The potential for film-school pretension to run amok is daunting, yet Brick represents the recycling -- with conviction -- of cinema's most calloused and beloved genre, as applied to contemporary middle-class life. Johnson is drop-dead serious, and his strategy is a spectacle of nerve.
At the outset, we're given a found corpse and a brooding loner (Joseph Gordon-Levitt, late of 3rd Rock From the Sun and 2005's Mysterious Skin) contemplating grief and guilt. Flashing back in time, Gordon-Levitt's Brendan, bitterly nursing heartbreak like a good Bogart, is lured into the troubles of his ex-girlfriend -- a drug-dealing hophead -- with a single mysterious phone call. Thereafter, he starts snooping, figuring out "who she's been eating with," how deeply she was involved with local drug lord The Pin (Lukas Haas, with a cane and an army of henchmen), and why she was killed.
Every step of the process is a deft shadow of noir logic -- just showing up at the right party or beating the tar out of the right thug sends unspoken messages to "the right people." Brendan's relationship with the no-nonsense assistant vice principal (Richard Roundtree) at the Southern California high school wittily echoes the shamus-cop dealings of scores of postwar thrillers.
In this world, classes are never attended, the characters occupy the town's empty fringelands and alleys, and parents are all but invisible. At times the jazzy, tougher-than-leather lingo feels like a pose, but most of the time Johnson keeps his actors on a tight leash, and no one riffs: They all frigging mean it -- particularly Gordon-Levitt, who handles vast quantities of arch dialogue, much of it piercingly funny, with a Montgomery Clift-like earnestness. ("I gave you Jared to see him eaten," Brendan tells Roundtree's disciplinarian, "not to see you fed.")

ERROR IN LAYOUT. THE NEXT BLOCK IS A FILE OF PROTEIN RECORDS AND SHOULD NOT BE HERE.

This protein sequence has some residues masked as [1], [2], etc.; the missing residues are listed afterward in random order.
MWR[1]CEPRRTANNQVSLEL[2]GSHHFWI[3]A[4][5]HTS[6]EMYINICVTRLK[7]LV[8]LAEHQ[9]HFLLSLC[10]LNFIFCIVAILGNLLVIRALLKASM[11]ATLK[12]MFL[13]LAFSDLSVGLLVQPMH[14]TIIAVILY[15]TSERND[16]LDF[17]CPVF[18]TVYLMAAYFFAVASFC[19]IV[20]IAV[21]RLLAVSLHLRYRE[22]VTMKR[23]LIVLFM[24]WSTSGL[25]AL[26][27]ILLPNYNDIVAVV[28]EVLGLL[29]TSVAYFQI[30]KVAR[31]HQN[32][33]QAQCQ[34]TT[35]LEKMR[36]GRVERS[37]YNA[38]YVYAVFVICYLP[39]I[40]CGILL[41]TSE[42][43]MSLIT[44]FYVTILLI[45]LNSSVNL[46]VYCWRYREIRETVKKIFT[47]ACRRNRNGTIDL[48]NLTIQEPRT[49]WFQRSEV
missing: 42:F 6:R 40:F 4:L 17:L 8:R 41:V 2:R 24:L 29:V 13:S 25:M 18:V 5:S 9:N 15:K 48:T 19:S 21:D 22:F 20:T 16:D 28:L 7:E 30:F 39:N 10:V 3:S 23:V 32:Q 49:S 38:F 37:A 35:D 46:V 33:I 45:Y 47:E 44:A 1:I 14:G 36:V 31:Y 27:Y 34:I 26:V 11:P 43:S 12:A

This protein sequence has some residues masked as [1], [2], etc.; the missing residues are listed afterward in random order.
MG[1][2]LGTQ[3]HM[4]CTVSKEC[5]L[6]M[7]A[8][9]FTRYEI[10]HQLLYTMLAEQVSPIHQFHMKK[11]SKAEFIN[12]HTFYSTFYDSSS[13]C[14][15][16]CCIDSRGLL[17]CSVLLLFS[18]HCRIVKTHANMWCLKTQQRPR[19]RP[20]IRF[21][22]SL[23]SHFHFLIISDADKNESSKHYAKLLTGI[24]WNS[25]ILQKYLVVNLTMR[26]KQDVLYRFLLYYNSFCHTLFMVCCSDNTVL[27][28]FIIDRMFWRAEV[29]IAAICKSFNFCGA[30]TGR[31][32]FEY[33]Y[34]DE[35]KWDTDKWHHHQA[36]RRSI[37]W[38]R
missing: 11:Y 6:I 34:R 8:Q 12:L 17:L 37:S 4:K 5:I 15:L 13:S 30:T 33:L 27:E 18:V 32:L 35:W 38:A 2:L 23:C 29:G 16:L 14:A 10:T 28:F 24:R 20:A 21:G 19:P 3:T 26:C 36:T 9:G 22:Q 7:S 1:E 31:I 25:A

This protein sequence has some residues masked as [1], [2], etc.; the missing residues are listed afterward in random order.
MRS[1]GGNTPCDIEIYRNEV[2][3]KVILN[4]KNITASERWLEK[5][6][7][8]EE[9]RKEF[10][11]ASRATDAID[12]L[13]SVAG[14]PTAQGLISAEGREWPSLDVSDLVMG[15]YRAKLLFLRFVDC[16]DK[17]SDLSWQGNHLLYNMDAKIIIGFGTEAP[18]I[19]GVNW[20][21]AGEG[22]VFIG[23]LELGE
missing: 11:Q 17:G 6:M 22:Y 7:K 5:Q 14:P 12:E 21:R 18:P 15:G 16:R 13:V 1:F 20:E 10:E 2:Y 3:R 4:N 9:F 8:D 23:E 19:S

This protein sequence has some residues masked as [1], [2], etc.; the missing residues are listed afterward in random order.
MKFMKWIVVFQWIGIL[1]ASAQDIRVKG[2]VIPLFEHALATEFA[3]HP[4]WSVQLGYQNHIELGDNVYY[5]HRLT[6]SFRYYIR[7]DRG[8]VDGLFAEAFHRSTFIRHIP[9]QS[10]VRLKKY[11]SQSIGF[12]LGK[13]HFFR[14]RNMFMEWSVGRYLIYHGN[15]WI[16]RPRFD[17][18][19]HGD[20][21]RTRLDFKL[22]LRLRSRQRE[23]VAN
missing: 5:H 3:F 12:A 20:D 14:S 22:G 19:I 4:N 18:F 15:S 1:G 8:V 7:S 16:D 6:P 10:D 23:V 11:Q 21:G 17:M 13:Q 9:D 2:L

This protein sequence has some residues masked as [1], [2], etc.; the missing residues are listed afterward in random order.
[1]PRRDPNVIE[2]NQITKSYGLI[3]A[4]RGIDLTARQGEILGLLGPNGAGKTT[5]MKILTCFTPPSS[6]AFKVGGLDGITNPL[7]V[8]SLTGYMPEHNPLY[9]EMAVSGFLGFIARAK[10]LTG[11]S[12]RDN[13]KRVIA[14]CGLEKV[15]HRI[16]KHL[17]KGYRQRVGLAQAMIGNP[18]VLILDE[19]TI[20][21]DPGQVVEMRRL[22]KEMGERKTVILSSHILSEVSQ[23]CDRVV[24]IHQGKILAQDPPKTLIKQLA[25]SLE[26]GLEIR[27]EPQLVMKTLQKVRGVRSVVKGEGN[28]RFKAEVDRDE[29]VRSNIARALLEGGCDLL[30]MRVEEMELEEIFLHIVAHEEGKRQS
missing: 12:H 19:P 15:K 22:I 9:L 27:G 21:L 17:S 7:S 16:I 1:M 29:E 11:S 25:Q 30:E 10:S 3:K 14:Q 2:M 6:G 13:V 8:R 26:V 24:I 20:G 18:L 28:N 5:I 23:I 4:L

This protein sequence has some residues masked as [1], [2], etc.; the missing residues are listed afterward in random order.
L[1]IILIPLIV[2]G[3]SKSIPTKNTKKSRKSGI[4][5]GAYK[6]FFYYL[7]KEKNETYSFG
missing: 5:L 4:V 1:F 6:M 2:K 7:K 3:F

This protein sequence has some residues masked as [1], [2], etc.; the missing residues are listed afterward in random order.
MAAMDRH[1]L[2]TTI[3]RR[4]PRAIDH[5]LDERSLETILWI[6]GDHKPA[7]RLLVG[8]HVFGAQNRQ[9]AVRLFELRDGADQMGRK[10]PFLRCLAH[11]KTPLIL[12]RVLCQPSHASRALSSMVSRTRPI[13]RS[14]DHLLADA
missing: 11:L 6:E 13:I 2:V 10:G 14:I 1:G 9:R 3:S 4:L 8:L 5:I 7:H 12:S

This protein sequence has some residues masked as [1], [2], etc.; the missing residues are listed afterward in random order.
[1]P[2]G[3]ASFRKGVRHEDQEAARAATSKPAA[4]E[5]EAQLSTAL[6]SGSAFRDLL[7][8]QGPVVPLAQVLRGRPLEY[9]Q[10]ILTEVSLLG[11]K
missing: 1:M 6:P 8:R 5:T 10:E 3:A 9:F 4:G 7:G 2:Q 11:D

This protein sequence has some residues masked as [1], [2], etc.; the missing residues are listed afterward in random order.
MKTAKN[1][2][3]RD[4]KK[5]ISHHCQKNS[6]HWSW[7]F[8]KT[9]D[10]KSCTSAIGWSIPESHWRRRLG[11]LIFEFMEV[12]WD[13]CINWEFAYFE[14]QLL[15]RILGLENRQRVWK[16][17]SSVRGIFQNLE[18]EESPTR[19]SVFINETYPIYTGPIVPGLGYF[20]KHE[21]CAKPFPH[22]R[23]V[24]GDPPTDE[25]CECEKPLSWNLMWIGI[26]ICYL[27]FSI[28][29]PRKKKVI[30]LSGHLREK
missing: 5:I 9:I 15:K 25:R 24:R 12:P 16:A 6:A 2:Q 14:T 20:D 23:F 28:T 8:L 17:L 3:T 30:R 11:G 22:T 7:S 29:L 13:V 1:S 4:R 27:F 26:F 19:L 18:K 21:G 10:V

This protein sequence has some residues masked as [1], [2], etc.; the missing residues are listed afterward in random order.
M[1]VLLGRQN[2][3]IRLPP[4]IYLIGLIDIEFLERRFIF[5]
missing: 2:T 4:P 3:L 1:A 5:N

Blessedly, Johnson does not indulge in narration, and his characters are never self-consciously cool, just boiling with misery. What's most beautiful about Brick, though, is the consistency with which the dynamics of yesteryear are used to backlight and dramatize teen angst. Here, the high-society femme with a yen for the outsider hero is a rich bitch with absent parents (Nora Zehetner); Mr. Big is an affected pusher who maintains an artificial air of menace only when he's not in his mother's kitchen, being served iced tea. Instead of cheap hotel rooms, we get cheap suburban bedrooms and semifinished basements; if Brendan is no longer "in" but "out," it's with the school's power clique, not the mob. Film noir's inherent cynicism is deployed here as a near-tears metaphor for pre-adult isolation, insecurity, and self-destruction; it's such a simple fusion of potent American cultural ideas that it ends up seeming seminal.